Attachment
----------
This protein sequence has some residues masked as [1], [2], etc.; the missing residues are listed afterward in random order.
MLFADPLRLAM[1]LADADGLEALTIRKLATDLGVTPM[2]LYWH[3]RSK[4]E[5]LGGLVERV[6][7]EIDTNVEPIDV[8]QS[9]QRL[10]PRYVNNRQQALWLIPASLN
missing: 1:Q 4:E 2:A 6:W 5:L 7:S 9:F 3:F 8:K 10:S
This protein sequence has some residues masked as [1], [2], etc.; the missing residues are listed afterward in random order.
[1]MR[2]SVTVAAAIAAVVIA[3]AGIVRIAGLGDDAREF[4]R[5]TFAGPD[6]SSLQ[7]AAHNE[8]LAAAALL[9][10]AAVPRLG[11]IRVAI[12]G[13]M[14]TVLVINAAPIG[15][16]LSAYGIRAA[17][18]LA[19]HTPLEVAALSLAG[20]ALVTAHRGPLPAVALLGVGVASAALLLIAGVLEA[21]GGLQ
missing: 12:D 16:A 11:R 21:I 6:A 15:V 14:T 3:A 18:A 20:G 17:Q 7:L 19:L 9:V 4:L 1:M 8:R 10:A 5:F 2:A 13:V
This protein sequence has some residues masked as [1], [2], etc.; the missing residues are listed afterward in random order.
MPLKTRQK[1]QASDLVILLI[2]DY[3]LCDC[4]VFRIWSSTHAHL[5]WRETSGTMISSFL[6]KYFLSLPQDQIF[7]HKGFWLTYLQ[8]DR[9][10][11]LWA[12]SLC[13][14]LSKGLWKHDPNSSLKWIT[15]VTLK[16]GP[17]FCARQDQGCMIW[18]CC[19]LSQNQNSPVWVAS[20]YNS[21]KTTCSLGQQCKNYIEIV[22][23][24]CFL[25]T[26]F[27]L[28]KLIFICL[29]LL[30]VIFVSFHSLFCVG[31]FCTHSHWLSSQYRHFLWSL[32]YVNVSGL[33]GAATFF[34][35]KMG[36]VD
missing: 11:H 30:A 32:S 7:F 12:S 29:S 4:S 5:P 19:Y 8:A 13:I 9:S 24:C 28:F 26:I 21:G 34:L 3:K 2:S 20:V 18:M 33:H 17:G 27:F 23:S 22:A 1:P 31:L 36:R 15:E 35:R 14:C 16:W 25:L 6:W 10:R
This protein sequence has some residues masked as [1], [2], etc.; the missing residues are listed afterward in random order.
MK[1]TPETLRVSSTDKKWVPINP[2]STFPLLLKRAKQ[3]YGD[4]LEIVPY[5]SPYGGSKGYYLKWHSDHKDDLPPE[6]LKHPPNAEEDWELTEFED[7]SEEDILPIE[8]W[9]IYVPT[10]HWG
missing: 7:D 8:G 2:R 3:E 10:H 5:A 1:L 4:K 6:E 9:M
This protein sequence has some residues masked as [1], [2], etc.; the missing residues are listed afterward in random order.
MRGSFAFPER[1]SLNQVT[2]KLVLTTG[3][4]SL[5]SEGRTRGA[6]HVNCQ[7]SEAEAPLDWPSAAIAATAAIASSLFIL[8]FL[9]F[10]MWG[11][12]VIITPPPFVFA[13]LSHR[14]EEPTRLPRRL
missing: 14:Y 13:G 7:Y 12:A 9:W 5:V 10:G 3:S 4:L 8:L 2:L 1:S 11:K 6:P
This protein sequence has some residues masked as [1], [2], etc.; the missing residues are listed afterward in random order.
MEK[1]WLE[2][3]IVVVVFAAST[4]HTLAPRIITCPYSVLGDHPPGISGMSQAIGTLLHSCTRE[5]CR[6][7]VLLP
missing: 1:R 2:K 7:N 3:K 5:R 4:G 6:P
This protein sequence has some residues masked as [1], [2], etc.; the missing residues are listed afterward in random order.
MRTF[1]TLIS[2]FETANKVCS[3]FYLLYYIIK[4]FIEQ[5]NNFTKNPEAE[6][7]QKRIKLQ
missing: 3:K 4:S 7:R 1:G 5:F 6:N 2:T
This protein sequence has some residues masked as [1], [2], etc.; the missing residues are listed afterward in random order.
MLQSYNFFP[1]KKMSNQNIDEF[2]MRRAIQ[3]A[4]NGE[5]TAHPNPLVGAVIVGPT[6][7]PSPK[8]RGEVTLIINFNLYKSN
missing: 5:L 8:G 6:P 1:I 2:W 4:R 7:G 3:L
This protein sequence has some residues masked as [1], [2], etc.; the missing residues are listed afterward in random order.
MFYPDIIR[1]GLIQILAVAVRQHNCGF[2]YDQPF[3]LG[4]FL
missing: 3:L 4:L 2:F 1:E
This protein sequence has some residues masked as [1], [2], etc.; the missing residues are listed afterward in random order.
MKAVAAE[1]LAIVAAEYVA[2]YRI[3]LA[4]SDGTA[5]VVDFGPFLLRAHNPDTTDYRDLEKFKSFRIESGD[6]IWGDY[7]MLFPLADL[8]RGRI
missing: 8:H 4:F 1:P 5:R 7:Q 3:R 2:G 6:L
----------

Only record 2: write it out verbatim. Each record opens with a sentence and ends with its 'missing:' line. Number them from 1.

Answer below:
This protein sequence has some residues masked as [1], [2], etc.; the missing residues are listed afterward in random order.
[1]MR[2]SVTVAAAIAAVVIA[3]AGIVRIAGLGDDAREF[4]R[5]TFAGPD[6]SSLQ[7]AAHNE[8]LAAAALL[9][10]AAVPRLG[11]IRVAI[12]G[13]M[14]TVLVINAAPIG[15][16]LSAYGIRAA[17][18]LA[19]HTPLEVAALSLAG[20]ALVTAHRGPLPAVALLGVGVASAALLLIAGVLEA[21]GGLQ
missing: 12:D 16:A 11:R 21:I 6:A 15:V 14:T 3:A 18:A 20:G 17:Q 7:L 19:L 9:V 4:L 1:M 8:R 10:A 5:F 2:A 13:V